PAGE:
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Diet & SPMS

I’m male, 64, semi retired and now have a confirmed diagnosis of Secondary Progressive Multiple Sclerosis, instances of RRMS were not picked up or misdiagnosed.

My consultant told me that the only area of the brain that had identifiable areas of relatively minor damage was in the cerebellum which primarily affects balance and coordination of movement- viz walking. Nothing on spinal cord etc. Apparently I don’t have any active white blood cells in the wrong area causing mischief.

My symptoms of fatigue, balance, walking etc are as a result of past damage and subsequent wear & tear.

I’ve been a fish eating vegetarian (pest) for at least 30 years, no meat, goats not cows milk, but probably too much cheese.

Will cutting out more diary products bring any benefits with my SPMS diagnosis.

Thanks

Hello,

I am also 64 but I was diagnosed, finally, with PPMS in 2014. Like you I have been a fish eating vegetarian for almost 40 years, but I did change to a fish eating vegan diet about a year ago.

I was persuaded to do this having looked at the OMS website and consulting the free book that I obtained from them.

Jelinek, and Swank before him, believe quite strongly that reducing dairy and reducing saturated fat will slow down the progression; who am I to argue with them? Why not give it a shot?

In addition to taking Vitamin D (5000iu), Magnesium and Floradix, I do the following:

Take 300mgs of Biotin daily as experts believe it may help to rebuild the myelin sheath.

Take CBD paste daily. This has most definitely helped with reducing neuropathic pain, improved my sleep pattern and is good for general wellbeing.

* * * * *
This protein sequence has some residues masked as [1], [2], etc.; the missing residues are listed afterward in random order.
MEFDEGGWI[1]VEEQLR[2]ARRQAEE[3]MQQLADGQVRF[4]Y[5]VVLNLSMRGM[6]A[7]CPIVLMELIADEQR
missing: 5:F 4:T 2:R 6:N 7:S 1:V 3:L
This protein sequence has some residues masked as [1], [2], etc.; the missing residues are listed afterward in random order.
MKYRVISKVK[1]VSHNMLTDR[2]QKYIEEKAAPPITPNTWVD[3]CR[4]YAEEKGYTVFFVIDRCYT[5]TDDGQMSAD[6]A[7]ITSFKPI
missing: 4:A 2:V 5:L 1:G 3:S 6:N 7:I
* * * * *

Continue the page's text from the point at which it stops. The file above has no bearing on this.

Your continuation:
I believe that the above regime is slowing the progression as I am still able to walk short distances and I feel that I am mentally alert. I do not take any prescription medication for any MS symptoms.

I wish you well with any decisions you make. If you have any questions about any of the above, please ask.

Alun

Hi, Whiteoak13,

If your consultant says your MS isn’t active, then possibly there’s nothing that you’re eating that’s triggering an autoimmune response. Like you say, your symptoms may be a legacy of past damage, so what can you do to optimise the nerve function you have, and even reverse it.

I gave up all dairy 20 years ago. I already knew that I had an insensitivity, but a runny nose after eating cheese just seemed like an inconvenience, until MS diagnosis made me take it more seriously. Around 2 years ago, in an effort to up my fat intake in a tasty way, and since I had became aware of the A1 protein in most cows milk and its damaging effects on the central nervous system, I decided to try dairy again, but this time with goats milk products since it doesn’t carry this A1 protein with its neurotoxic peptide. Success! No reaction, and a later MRI confirmed no active lesions, so I took this to mean that goat dairy is OK for me. Right now, I eat goat cheese and goat butter. I also make yoghurt from goat milk.

I don’t know this to be the case, but this A1 protein may be why Dr Wahls directs us to avoid dairy. Otherwise, she directs us to take on good fats, including saturated fats.

You say you eat cheese. I only caution that it is goat/sheep cheese, since most any cow cheese in our supermarkets will be made with regular milk that has the A1 protein (loads of articles on it online if you’re unfamiliar).